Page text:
Training for the AT

Most people have to ‘get in shape’ to some extent before tackling the AT in order to make reasonable progress, minimize the risk of injury and enhance enjoyment of the experience. My case was complicated though because I was also rehabbing two post-surgery legs and would soon suffer a bad tear of a shoulder rotator cuff. Such specific circumstances should be kept in mind by anyone reading this with an eye on borrowing any of the routines.

I worked out with a personal trainer, a former Royal Marines Commando called Nick for two one-hour sessions most weeks for about 18 months, starting in October 2012. At first it was ‘just’ to recover from the muscular atrophy that had set in after knee surgeries, the last of which was in Jan 2012.

When I started with Nick my left thigh was a mere 16″ (41cm) in circumference. To give away the ending, my CALVES are now 15″ and my thighs are 22″ (56cm) of solid muscle.

Throughout the training period we maintained a consistent pattern of alternating 1 session focused on building leg strength and a second focused on fitness and endurance. Earlier on in fact we were also doing 20 minutes of upper body strength but a torn shoulder stopped that and we concentrated on leg endurance in the second session after that.

 

Rundown of a typical leg strength session

Crosstrainer

Crosstrainer

1. Warm up (15 minutes). A mix of cross-trainer, fixed bike, spin bike. Several 1-minute intervals to get the heart going.

2. Stretch (5 minutes). Quads, hamstrings, calves, shoulders. About 5 minutes.

3. Weight lifting (25 minutes). Initially we mostly did barbell squats and then deadlifts. After the shoulder injury we used the incline leg press machine and “super setted” with step-ups. The aim with the squats and deadlifts was to get to being able to lift my bodyweight (70kg, 155lb) on sets 3 and 4 (10 reps) which we did actually accomplish before being forced to switch to the leg press. With the leg press I was lifting 3 or 4 sets of 12 reps getting up to 122kg (269lb) for the final set.

The incline leg press is a good machine for developing the quads and glutes while developing good knee support and taking stress away from the lower back.

Incline Leg Press

Incline Leg Press – push weight against gravity

To “super set” means to move onto a second exercise between sets of the first exercise. In my case this meant stepping up onto a box whose height is about a third to halfway up your thigh. I step up all the way (both feet on top, standing straight up) and then back down again 15 times when leading with the left leg and 15 times leading with the right leg. After my shoulder pain eased up I carried 6kg and then 8kg dumb-bells in each hand. A pause to catch your breath (this section is as much cardio as it is leg strength) and then sit down to the next leg press set. Repeat 3 or 4 times.

Step Up Preparation

Step Up Preparation

Step Up midpoint

Step Up – the hard part

Step Up on top - still have get back down

On top, still have get back down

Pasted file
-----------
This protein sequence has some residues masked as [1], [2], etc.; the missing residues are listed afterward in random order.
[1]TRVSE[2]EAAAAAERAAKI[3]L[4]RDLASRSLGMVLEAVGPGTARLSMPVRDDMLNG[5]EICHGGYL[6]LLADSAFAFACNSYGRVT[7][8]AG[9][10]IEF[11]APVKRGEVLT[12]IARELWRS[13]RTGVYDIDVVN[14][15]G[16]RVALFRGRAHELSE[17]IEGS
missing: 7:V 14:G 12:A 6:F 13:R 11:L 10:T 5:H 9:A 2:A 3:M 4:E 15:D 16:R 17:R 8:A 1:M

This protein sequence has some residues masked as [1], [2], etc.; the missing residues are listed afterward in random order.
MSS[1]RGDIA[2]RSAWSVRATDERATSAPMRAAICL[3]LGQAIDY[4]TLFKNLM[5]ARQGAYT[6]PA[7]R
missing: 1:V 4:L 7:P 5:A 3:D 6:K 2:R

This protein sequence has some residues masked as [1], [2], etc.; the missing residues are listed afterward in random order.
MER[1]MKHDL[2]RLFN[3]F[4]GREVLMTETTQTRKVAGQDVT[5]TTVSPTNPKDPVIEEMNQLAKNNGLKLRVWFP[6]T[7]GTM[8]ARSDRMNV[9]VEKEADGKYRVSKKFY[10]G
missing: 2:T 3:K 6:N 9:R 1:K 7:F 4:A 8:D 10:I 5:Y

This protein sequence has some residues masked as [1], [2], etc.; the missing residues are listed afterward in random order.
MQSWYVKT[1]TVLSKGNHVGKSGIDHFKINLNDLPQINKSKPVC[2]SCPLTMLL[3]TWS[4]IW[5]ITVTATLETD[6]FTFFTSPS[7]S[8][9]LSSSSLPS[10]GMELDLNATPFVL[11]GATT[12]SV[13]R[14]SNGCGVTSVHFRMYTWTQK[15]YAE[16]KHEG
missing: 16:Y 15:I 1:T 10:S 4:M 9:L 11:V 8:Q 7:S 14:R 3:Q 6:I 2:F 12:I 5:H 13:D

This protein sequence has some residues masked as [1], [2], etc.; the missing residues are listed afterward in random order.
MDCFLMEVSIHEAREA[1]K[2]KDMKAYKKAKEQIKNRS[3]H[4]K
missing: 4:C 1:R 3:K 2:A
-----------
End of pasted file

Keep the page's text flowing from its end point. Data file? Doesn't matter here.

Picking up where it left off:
No rest for the wicked - back to the leg press

No rest for the wicked – back to the leg press

 

4. Walking lunges (5-10 minutes). With or without carrying a weight, walk around the gym like a muppet at the very end of your session when you are completed knackered.

Walking Lunges

Walking Lunges

5. Stretch (5 minutes).

 

Session 2 – fitness and endurance

Cycling

Cycling

1. Warm up (15 minutes). A mix of cross-trainer, fixed bike, spin bike. Several 1-minute intervals to get the heart going.

2. Stretch (5 minutes). Quads, hamstrings, calves, shoulders.

 

Running

Running

3. Interval training (15 minutes). Aerobic fitness. At first we used the fixed bike and spin bikes. We did a little rowing when the knees got better but stopped after the shoulder injury. Later on running became the main activity here – my least favourite 15 minutes of the week! I would warm up for 5 minutes at 10kph (6.2mph) and then on a good week do 10 minutes consisting of 1 minute at 15kph (9.3mph) followed by 1 at 10kph, then repeat. On a bad week it would be fast walking on the off minutes at 6kph. On other weeks it might involve running on an incline.

 

Training12a4. Stairs of Doom (15 minutes). Warm up by trotting up and down a flight of 18 stairs ten times. Always go down one step at a time but on the ascents alternate between taking a flight one step at a time and the next flight two at a time. Now carry a 10kg (22lb) sack on your shoulders (in my case, until the very last session, on one shoulder only) in a similar fashion – down one step at a time, up one, then two, and then three. In a session I probably scale 600-800 steps. The 10kg weight represents my pack weight btw when fully loaded with water and 5 days of food.

Stairs of Doom

Stairs of Doom

5. Walking lunges (5 minutes). As session 1, designed to embarrass.

Weighted Walking Lunges

Weighted Walking Lunges

 

6. Core strength (5 minutes). Sit ups, incline sit ups, planks, cable pulls.

7. And rest, while looking slightly resentful at your trainer who is annoyingly cheerful.

Training10

 

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